One of those frustrating madness dramas along the lines of Stay or Slipstream, Carl Colpaert’s Black Limousine offers so many double-backs, possible hallucinations, and imaginary characters, it’ll be hard not to give the screen the finger in weary frustration. What do I mean by “madness dramas?” You’ve seen them. The films with possibly insane protagonists whose life may or may not be a mental construct. Think of The Machinist. Or maybe Fight Club. There is, I must indicate, a fine line to be walked when making these sorts of films. On the one side, you could make a movie about the very fabric of reality, wherein all dreams seep into the waking world, and the thin membrane between cogency and insanity is truly seen as the paper-thin construct of arbitrary social rules we have made for ourselves to keep our ineffable fears of the infinite at bay. Push those notions just a smidge too far, however, and you’re just jerking the audience around, and playing the always-dangerous “it was only a dream” card.
Black Limousine is about a limo driver named Jack, played with a twitchy weirdness by David Arquette, proving that he can handle dramatic material, even if he is going to “bonkers” his way through it. Jack was once a famous Hollywood composer, but has fallen into alcoholic depression following the accidental death of one of his daughters a few years before. He now lives in a small apartment, and can only get a job driving a limousine. He befriends a hotshot British actor (Nicholas Bishop) in the process, and becomes enamored of a pretty actress named Erica (pretty actress Bijou Phillips, uncharacteristically clothed). There is the subtle interplay of Jack trying to get back on his feet, and the subtle social daring with which he must do so. There are a few scenes where we actually feel Jack’s painful and cautious awkwardness. The story creeps along very slowly, but it at least has a few honest moments.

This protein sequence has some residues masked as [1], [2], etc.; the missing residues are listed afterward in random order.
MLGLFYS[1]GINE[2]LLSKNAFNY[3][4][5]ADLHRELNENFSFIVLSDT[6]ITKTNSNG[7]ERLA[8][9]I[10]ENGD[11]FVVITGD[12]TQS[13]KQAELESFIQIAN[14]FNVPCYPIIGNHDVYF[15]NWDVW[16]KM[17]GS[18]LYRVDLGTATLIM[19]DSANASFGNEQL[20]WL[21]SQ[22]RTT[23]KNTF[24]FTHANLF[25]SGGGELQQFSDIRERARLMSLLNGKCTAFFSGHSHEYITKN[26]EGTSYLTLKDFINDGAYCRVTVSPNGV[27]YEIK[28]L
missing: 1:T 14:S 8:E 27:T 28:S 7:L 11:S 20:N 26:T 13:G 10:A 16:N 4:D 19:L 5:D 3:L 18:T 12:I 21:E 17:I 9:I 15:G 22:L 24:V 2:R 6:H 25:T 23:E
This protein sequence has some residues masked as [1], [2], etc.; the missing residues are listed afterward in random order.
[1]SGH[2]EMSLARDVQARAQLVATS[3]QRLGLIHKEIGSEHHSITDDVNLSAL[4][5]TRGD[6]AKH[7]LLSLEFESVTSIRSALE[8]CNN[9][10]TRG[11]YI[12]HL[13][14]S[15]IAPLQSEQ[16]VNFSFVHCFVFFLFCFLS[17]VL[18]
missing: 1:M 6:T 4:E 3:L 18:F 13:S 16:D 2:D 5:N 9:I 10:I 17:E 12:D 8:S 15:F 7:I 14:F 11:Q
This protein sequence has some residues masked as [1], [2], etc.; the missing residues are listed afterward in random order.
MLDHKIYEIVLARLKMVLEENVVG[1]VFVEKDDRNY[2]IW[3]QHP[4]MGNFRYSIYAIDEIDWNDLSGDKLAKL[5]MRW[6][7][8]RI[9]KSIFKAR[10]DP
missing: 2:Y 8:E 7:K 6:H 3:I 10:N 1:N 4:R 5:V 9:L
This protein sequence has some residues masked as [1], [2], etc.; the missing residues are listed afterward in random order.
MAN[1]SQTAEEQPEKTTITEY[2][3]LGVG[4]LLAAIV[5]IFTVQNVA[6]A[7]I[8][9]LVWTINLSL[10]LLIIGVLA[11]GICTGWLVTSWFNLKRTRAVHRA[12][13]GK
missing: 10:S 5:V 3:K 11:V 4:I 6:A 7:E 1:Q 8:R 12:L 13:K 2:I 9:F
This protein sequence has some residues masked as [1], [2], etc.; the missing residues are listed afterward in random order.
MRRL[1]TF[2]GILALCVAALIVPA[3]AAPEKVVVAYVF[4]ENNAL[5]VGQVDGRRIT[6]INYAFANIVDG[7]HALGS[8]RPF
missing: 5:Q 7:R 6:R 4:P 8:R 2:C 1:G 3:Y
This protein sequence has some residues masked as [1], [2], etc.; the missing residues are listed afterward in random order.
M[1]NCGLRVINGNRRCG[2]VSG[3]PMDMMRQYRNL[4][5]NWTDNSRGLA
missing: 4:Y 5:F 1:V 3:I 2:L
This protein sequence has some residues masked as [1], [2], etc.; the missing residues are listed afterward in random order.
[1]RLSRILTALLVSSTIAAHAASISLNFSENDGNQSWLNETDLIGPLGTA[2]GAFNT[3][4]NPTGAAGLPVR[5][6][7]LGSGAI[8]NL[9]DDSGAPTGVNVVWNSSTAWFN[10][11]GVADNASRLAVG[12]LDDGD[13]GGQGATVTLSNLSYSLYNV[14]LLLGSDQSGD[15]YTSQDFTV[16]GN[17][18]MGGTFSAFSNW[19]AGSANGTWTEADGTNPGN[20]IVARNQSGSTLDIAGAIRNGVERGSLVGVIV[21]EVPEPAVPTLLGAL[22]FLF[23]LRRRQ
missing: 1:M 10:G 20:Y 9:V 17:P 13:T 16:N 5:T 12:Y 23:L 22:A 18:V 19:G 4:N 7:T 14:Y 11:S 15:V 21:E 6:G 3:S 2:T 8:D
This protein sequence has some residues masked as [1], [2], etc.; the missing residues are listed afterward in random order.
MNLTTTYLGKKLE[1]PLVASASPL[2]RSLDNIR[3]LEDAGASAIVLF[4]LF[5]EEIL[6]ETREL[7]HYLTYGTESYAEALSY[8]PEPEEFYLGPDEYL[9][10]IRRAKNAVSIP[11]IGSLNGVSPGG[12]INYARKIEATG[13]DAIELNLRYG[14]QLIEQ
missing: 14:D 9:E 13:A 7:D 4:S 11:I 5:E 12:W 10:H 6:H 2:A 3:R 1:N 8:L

But then the film will yank a big bugnuts bunny out of its hat, leaving you scratching your head. Like the scene that take place in an on-set spaceship, wherein Jack and Erica trade stoner poetry as a form of courtship. The green screen outside of the spaceship, by the way, can be turned on and off by the in-film characters. That’s not how green screens work. As the film progresses, Jack gets increasingly twitchy, and Arquette repeatedly cranes his neck like a drunken osprey, making him seem like, well, the madman in the room; it’s a wonder some of the other characters don’t commit him. When Jack first sees Erica, she appears in a music video that leaks from Jack’s laptop computer out into the world around him. The entire music video plays, which was less a need to show Erica’s musical background, and more a cheap way to pad the film with a music video.
Then there’s a scene that is almost a direct ripoff of the Club Silencio scene in Mulholland Drive, wherein Jack wanders into an elementary school, where he sees his dead daughter lip-synching a grown woman’s voice, and performing in a school pageant with other children. Sadly, the film doesn’t reach the lovely nightmarish heights of Lynch, and falls into a dwelling trench of soupy stupidity and poorly-thought-out craziness. Oh and get this: that limousine that Jack drives? It turns out that the previous driver of that particular car murdered his wife in the backseat. Yes, dear readers, as an afterthought, the limousine is haunted.
Here’s an interesting further wrinkle: Nicholas Bishop plays a character named Tom Bower. And an actor named Tom Bower plays a character named Mr. Esteridge. Eerie.
Black Limousine invokes, more than anything, Slipstream, the entirely misguided vanity project by Anthony Hopkins, which, with its bare surreality and unknowable comments on the showbiz world, played like an annoying and less cogent version of Inland Empire. That Black Limousine invokes Slipstream (easily one of the worst films I have ever seen) is certainly a point against it. Colpaert made a competent, somewhat tense, totally weird, and ultimately dull and awful tale of ordinary madness. Everyone involved has chops. It’s too bad the experiment didn’t work.